When we arrived in Germany, we had a set number of private language lessons with Berlitz, and those were great. If you’re relocating through an employer, definitely negotiate language lessons as part of your package, for both you and your partner. However, it was too pricey to continue on our own. I looked around for German classes, but in our small town there wasn’t anything that didn’t require a commitment of full-day or half-day classes every weekday. I found Lingoda online, and they have been without a doubt the best way of learning a language when you want flexible classes but still need to properly learn. I wrote an in-depth review of my experience with Lingoda. Full disclosure: after writing that review, Lingoda contacted me to write blog posts for them about language learning, for which I get paid and a bonus of some free lessons, but I also still pay my monthly fee so I can do more. Take that how you will! There are other companies taking this approach now, and I think it’s a good one as we’re all more used to having conversations online. Look for small class sizes and native-speaking teachers.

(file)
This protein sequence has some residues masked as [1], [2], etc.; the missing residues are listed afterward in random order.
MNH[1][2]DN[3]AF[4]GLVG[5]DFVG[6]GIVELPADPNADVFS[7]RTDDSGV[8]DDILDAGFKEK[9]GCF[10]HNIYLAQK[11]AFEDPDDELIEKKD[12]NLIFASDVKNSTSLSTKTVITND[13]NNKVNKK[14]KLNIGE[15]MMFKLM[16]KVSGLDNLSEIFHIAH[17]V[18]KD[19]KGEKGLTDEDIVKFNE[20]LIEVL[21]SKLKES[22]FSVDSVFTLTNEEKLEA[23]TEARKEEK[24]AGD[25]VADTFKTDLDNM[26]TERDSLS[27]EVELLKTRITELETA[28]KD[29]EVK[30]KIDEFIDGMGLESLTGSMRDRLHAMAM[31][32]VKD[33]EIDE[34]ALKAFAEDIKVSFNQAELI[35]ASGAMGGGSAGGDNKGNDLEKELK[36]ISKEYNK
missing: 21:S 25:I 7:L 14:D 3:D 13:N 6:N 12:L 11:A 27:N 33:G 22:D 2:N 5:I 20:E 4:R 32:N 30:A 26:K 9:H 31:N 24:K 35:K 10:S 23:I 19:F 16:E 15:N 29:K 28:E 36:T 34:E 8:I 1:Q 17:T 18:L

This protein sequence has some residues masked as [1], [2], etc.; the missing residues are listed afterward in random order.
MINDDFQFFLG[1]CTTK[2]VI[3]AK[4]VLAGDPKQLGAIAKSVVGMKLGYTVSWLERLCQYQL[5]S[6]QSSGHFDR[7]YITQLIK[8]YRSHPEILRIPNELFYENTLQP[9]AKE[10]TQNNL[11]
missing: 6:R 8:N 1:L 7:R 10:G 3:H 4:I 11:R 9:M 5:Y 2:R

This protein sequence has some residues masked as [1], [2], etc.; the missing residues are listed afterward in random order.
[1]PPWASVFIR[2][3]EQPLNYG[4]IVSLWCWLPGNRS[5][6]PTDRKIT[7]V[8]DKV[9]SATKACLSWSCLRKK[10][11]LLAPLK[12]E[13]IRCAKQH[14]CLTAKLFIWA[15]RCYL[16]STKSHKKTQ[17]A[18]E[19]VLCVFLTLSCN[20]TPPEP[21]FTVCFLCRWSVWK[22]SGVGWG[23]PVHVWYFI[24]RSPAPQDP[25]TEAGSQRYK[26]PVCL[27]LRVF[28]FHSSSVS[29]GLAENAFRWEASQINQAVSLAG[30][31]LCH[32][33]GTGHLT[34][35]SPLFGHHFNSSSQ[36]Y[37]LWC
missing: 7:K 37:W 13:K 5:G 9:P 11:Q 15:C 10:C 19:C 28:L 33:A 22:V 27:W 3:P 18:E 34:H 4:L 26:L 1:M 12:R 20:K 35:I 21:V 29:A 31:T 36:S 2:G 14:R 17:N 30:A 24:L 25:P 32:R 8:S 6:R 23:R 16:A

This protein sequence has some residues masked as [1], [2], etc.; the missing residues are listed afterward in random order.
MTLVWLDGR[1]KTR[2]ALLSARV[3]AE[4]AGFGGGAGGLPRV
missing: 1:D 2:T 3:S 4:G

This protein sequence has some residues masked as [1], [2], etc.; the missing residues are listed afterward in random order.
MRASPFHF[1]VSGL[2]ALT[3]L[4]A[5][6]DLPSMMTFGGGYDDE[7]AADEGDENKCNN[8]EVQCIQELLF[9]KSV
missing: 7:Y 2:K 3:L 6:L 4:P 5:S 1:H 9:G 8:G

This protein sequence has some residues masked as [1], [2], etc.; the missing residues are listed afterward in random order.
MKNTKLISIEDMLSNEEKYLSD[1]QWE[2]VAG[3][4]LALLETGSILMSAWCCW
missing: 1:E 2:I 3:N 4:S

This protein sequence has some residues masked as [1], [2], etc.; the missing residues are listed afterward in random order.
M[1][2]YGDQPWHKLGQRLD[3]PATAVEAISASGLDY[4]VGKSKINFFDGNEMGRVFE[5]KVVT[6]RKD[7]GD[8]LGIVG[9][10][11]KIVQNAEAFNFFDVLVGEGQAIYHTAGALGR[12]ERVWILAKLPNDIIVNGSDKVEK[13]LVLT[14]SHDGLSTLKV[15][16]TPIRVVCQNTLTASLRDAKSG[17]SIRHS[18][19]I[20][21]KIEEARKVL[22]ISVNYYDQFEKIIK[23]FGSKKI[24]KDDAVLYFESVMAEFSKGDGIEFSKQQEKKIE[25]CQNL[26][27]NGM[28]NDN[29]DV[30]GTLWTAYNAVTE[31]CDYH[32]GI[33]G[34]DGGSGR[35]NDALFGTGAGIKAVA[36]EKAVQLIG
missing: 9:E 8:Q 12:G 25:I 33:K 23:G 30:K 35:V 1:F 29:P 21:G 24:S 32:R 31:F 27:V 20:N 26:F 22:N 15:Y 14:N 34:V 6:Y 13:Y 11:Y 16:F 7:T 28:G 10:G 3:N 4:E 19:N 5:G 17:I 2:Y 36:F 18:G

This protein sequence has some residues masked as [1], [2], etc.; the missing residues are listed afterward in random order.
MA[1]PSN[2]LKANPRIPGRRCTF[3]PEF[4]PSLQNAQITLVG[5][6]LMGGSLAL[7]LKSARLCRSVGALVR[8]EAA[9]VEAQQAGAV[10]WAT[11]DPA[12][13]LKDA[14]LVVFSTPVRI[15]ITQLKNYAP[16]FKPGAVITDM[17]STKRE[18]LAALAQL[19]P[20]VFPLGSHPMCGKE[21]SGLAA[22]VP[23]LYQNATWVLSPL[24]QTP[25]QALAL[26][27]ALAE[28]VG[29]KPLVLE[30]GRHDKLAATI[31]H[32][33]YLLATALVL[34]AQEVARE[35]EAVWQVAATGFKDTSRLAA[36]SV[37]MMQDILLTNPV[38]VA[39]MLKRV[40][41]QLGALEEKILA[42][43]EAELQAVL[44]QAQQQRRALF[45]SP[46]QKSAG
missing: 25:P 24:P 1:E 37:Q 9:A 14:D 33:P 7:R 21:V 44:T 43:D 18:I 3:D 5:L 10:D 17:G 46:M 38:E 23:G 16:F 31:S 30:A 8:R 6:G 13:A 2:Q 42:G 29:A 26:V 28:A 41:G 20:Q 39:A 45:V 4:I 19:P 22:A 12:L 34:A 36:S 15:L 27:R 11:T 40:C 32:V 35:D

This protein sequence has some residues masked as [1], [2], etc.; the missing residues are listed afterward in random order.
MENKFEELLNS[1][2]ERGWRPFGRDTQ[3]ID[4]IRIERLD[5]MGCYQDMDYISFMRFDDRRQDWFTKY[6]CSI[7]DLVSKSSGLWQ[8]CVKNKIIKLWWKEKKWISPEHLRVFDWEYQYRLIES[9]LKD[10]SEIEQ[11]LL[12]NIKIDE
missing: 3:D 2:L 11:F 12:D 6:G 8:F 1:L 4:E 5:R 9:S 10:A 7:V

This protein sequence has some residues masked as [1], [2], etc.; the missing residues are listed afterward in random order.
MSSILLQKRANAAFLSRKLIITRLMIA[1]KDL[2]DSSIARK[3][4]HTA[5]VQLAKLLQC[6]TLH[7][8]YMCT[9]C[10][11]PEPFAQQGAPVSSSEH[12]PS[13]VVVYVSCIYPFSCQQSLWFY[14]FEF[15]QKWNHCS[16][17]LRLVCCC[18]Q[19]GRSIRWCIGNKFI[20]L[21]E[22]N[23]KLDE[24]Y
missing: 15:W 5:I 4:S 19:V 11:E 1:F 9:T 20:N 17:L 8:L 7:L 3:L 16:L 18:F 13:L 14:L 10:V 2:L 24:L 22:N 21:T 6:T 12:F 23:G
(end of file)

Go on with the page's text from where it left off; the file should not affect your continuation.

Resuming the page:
My German singalong playlist on Spotify
My German playlist on Spotify

Strategies that have worked for me

You really have to approach learning a language as a continual process, rather than something with an endpoint, as well as recognising there will be times you get more intense about it, and times you let it slide. It’s fine. I’ve learned that rounding out my language learning by approaching it from different angles has made it easier to keep at least some language learning going even when I haven’t booked a class in awhile.

  • Make a playlist of songs in your target language, and learn the lyrics – SING ALONG – this has helped my pronunciation more than anything else (here is my ever-evolving German singalong playlist, for example)
  • Find a good TV series or two in your target language – not dubbed, but written and filmed in your target language, that way you will get actual slang and what people really say, it’s fine if you pause it every 20 seconds to look something up, you will get it eventually
  • If you’re not ready for that, start with films and TV you know in your language dubbed into your target language, and watch with the subtitles (not in English) – start with kids shows if adult stuff is too quick, but I find action films are pretty simple when it comes to dialogue